Platinum–molybdenum carbide expedites hydrogen formation from water and methanol
Researchers in China have developed a catalyst that they think will enable more practical hydrogen fuel cell vehicles, which could overthrow today’s convenient but polluting combustion engines. Ding Ma from Peking University in Beijing and co-workers make hydrogen and carbon dioxide from methanol and water, which happens in traditional approaches at 200–350˚ C. Ma’s team’s platinum-molybdenum carbide catalyst lowers that to 150–190˚C.
Producing enough hydrogen from methanol to power a fuel cell car travelling at 100km/h would take 6–8g of platinum, the researchers estimate. For comparison, typically catalytic converters contain 2–8g of noble metals like platinum.
Fuel cells rip electrons from hydrogen molecules at one electrode, forcing the electrons to power a circuit, and leaving protons behind. The electrons return to recombine with protons and oxygen and form water at the other electrode. Toyota’s Mirai already powers its engine with such fuel cells, emitting only water, using hydrogen compressed to 690 times atmospheric pressure in a 120 litre tank.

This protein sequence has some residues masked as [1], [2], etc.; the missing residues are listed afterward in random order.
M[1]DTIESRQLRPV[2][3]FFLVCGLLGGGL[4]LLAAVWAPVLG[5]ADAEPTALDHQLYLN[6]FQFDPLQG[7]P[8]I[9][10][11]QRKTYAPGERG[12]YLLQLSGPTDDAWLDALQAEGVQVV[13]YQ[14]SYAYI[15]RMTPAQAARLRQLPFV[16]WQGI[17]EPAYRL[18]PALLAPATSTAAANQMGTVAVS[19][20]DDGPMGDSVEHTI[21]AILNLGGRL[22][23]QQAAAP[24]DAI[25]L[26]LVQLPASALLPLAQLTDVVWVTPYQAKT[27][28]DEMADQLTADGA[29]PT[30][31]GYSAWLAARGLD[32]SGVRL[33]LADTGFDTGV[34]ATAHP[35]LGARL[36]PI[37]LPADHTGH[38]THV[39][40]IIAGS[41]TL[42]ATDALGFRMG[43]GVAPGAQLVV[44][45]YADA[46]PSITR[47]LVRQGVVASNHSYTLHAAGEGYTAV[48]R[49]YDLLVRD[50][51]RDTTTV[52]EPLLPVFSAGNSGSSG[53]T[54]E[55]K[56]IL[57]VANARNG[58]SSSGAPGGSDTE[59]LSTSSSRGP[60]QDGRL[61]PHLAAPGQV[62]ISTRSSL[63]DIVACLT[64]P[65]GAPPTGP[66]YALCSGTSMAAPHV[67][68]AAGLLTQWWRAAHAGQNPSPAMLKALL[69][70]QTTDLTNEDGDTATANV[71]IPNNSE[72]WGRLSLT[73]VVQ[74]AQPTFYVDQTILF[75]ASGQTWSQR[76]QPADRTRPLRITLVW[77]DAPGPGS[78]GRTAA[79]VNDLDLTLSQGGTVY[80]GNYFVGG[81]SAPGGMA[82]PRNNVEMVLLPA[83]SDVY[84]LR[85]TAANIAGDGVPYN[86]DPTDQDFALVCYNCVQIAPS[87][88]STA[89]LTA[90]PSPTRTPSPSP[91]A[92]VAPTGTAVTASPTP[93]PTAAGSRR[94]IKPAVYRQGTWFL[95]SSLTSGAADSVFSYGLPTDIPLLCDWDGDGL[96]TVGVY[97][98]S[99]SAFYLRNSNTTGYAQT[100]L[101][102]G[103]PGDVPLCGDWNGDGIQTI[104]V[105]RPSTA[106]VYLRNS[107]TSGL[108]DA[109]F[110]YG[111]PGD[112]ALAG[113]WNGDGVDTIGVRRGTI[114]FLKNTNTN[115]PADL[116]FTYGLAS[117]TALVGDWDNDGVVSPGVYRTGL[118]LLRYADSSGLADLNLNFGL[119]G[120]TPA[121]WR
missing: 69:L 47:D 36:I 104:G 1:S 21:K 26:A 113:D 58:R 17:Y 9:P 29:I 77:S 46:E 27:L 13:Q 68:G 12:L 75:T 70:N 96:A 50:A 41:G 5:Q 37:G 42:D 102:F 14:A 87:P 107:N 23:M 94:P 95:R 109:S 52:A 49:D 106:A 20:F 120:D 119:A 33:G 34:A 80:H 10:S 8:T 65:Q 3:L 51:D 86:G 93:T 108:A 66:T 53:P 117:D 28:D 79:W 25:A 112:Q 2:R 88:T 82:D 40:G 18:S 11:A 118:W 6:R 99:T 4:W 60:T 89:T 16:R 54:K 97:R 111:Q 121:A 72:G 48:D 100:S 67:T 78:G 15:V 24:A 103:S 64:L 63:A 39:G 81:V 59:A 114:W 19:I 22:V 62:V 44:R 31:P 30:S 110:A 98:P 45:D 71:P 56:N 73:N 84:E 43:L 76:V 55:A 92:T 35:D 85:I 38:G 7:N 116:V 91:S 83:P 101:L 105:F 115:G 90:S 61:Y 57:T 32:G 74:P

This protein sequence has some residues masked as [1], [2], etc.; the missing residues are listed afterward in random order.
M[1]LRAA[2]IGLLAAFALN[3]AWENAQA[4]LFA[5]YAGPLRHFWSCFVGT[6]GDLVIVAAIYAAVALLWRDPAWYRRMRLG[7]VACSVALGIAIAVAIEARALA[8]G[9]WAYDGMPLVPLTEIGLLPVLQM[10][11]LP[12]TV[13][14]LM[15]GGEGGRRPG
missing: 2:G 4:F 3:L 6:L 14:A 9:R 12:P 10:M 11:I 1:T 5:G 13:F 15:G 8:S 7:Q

Ma questions how safe this is, and notes the lack of hydrogen filling stations. ‘Surely it is easier to establish methanol station infrastructure,’ he suggests. While introducing methanol means fuel cell vehicles would produce the carbon dioxide greenhouse gas they currently avoid, today industrial hydrogen production is a big emitter too. Also, Ma believes cars could capture carbon dioxide for reconversion to methanol.
Mathias Beller’s team at LIKAT in Rostock, Germany, previously developed a catalyst for making hydrogen from methanol at lower temperatures, but that required hard-to-handle alkaline conditions. Consequently Ma’s team screened oxide compounds as potential supports to modify platinum’s reactivity.
The researchers found that α -molybdenum carbide supports interacted strongly with platinum. Platinum donates electrons to the support, Ma explains. This means that intermediates in the reaction converting methanol to hydrogen attach to the metal less strongly. ‘If something is strongly bound, it will lead to the death of the catalyst,’ Ma says. Similar interactions with molybdenum carbide help make water molecules more reactive, allowing methanol production with only water, hydrogen and catalyst.
‘With the success of these highly active catalysts, use of methanol as hydrogen storage material and in-situ release on demand may lead to real applications, which is a major breakthrough in hydrogen storage and transportation,’ comments Beller.
Although companies are interested in the process, Ma says his team is now building its own prototype system and may establish a new company to commercialise it.
L Lin et al, Nature, 2017, DOI: 10.1038/nature21672
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